Things to do nearby The Hayloft (Lamonby)
Local walks within a short drive include a circular exploration of Greystoke Forest where there is lots of wildlife to look out for. Alternatively, you can park in Hesket Newmarket and take a footpath by the green, which leads through fields and bluebell woods to Caldbeck. Cross over the footbridge and link onto the Cumbria Way to Caldbeck before looping back along the lanes or footpaths to Hesket.
Hesket Newmarket has been home to the Hesket Newmarket Brewery since 1988 and the village is well-known amongst lovers of real ales. You can also arrange a tour of the brewery to include tastings, or else just sample their wares in The Old Crown Pub, the first in Britain to be owned and run by a co-operative.Visit the pretty northern Lake District village of Caldbeck to locate the graves of ‘the Maid of Buttermere’ and John Peel (the Cumbrian huntsman, not the radio DJ!). The same churchyard also contains the Roughton Stone, a monument to the men who worked Roughton Mine over its 400-year history and who are laid to rest here. A short walk from the village car park takes you past the village green with its attractive pond and up to The Howk, a historic former Bobbin Mill by a limestone gorge in the river, and to attractive waterfalls a little further upstream. Caldbeck also has a selection of craft shops and cafés and a pub. Fell walkers will be tempted by the surrounding heights. The quiet and geologically interesting circuit of High Pike and Carrock Fell makes a lovely walk; the summits and the ridge between the two fells have extensive views across the Solway Coast to Scotland, over the Eden valley to the north Pennines, and to more Lake District fells towards the south. The ever-popular Blencathra offers a variety of routes to the top, from the challenging Sharp Edge route (which should only be attempted by experienced walkers with a head for heights) to the easy routes up the back or over Scales Fell. Whichever path you choose, the view from the top, with the whole Lake District laid out at your feet, is well worth the effort. A short and attractive car journey to parking places at Longlands or Orthwaite gives access to the Back o’ Skiddaw fells, including the infamous Great Cockup. These rounded green fells invite you to explore at your own pace and reward you with peace and quiet. For a bigger challenge, head up the back of Skiddaw itself via Whitewater Dash Waterfall and Bakestall, a quiet route up a popular fell. Cyclists of all abilities can find plenty of routes around the vast network of quiet lanes and the Back O’ Skiddaw off-road tracks. Mountain bikers should head to Whinlatter, which has purpose-built trails varying in difficulty. Road cyclists can take on the Challenge of Whinlatter by cycling over the pass and, if that’s too easy, return via Buttermere and the Newlands Pass, a route only suitable for the very fit! The long distance C2C cycle route passes through Greystoke whilst the Reivers Route long distance cycle trail passes through Hesket Newmarket. Several historic houses are close by. Hutton-in-the-Forest is linked by legend to the Arthurian story of Gawain and Green Knight and there are beautiful gardens to discover. Mirehouse dates from 1666 and has extensive and varied gardens, a lakeshore walk, and natural play areas. Lowther Castle is now roofless but no less impressive. Enter through the impressive stable yard with café, shop and museum and explore the ruined castle and gardens. Dalemain also has beautiful gardens and hosts the annual Marmalade Festival! The nearest lake is Ullswater, home of Wordsworth’s ‘host of golden daffodils’. You can take a boat trip on the historic steamers from Glenridding, Howtown or Pooley Bridge. If there has been a lot of rain, Aira Force on the north side of the lake is particularly spectacular, but it is a beautiful spot in any weather. Nestled in woodlands you may also be lucky enough to spot red squirrels! The woodlands on the west shore of Ullswater are particularly beautiful in autumn with the beach trees ablaze with fiery colours.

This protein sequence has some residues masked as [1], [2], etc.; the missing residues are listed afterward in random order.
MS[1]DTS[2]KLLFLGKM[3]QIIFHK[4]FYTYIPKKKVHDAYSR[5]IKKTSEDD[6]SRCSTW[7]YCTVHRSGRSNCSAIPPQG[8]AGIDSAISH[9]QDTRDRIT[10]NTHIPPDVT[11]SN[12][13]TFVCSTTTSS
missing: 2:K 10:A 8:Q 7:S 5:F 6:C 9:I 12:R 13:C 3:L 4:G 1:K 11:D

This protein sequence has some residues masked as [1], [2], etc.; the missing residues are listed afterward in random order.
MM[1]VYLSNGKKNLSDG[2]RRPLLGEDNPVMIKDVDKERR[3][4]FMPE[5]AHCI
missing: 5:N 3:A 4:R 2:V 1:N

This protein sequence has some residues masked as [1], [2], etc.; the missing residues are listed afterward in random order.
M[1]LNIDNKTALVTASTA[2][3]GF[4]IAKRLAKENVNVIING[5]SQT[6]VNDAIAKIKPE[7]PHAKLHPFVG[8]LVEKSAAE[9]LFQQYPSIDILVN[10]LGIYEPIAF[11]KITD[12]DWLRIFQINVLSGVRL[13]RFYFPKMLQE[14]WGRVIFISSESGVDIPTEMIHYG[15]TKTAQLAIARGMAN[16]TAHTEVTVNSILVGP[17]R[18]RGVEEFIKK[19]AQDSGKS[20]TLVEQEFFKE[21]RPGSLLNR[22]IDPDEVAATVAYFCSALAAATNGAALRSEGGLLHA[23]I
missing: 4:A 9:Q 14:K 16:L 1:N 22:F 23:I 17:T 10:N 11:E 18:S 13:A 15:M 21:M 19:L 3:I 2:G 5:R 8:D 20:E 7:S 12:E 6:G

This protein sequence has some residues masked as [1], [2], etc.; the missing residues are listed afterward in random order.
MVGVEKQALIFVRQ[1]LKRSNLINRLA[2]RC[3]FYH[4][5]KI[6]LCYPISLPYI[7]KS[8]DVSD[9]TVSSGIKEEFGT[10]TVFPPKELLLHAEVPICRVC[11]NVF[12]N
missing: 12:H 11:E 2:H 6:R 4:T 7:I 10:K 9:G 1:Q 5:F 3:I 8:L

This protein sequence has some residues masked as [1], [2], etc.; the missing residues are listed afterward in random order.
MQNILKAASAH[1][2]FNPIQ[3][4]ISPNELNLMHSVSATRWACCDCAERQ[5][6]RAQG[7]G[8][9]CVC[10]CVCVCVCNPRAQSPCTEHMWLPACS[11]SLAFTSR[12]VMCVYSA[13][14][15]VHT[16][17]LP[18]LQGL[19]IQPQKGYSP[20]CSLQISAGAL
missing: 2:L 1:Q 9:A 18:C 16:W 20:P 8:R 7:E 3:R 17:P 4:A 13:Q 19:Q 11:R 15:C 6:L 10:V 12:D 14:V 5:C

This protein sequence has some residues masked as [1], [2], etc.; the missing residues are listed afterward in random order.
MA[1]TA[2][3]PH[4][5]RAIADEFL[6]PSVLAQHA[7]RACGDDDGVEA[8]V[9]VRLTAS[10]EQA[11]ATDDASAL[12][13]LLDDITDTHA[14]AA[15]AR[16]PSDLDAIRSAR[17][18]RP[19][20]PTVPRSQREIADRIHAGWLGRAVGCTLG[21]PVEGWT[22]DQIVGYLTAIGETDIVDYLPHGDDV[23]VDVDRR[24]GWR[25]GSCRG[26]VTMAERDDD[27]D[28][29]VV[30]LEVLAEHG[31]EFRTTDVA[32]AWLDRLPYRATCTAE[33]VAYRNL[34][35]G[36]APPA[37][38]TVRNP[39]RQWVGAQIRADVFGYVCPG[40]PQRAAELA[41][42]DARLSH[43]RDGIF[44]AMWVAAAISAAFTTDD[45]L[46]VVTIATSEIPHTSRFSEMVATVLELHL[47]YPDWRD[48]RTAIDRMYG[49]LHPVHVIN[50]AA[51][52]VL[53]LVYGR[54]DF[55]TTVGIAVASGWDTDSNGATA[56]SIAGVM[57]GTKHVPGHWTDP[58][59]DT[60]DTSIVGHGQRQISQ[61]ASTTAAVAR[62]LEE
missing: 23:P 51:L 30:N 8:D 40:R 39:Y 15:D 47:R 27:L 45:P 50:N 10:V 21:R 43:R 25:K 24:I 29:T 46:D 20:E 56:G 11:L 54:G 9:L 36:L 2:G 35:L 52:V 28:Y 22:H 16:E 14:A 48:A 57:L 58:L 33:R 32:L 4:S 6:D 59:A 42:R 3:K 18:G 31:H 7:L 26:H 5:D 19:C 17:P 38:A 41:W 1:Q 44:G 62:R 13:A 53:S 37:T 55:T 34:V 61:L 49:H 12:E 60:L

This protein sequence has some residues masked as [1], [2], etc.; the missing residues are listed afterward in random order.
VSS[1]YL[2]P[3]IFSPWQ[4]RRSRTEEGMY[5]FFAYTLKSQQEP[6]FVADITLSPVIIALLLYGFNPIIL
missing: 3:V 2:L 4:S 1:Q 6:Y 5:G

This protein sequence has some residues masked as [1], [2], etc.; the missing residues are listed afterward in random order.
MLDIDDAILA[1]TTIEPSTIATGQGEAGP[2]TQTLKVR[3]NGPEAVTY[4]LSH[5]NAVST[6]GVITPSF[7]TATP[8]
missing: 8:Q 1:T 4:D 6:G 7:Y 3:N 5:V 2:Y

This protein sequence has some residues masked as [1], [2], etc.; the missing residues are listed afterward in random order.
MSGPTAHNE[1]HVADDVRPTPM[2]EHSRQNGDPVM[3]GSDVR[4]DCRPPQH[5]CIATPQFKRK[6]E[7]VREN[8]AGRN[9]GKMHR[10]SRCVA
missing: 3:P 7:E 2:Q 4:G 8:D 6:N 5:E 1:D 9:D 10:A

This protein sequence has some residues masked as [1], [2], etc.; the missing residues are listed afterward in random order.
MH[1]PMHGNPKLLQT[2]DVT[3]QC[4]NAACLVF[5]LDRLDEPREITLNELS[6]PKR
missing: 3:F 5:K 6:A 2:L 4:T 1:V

Penrith is an attractive town that prides itself on its range of small independent shops - stocking everything from books to sweets - as well as recognisable high street stores. It has an artisan bakery, cake shop, and even its very own smokery! Look out for the adorable Devonshire Arcade, an original indoor Victorian shopping arcade in the centre of town, which is home to small boutiques and food retailers. Penrith holds farmers' markets on the third Tuesday of the month (between March and December) in Market Square and you can also find out about the town's history through the town trail. Don’t miss out on a visit to nearby grass-roofed Rheged with its shops, cafés, pottery painting, arts exhibitions, a 3D cinema, and a soft play area.The historic Border City of Carlisle has a good range of shops and the attractive sandstone cathedral that is still the tallest building in this compact city. Visit the historic castle, once home to Mary Queen of Scots, and explore the dungeons or walk beside the lovely River Eden. Tullie House Museum has interactive exhibits on local history, geography and wildlife as well as a very good café. Slightly further afield, but still an easy day trip away, the whole northern and eastern Lake District opens up to you. You could explore the quiet and beautiful Eden Valley, historic Hadrian’s Wall, or the solitude of the Howgill Fells. Catch the train to Edinburgh from Penrith or enjoy the Settle to Carlisle line from Appleby. Drive up to Alston and ride the narrow-gauge line from the highest market town in England. There is so much to do that you really are spoilt for choice!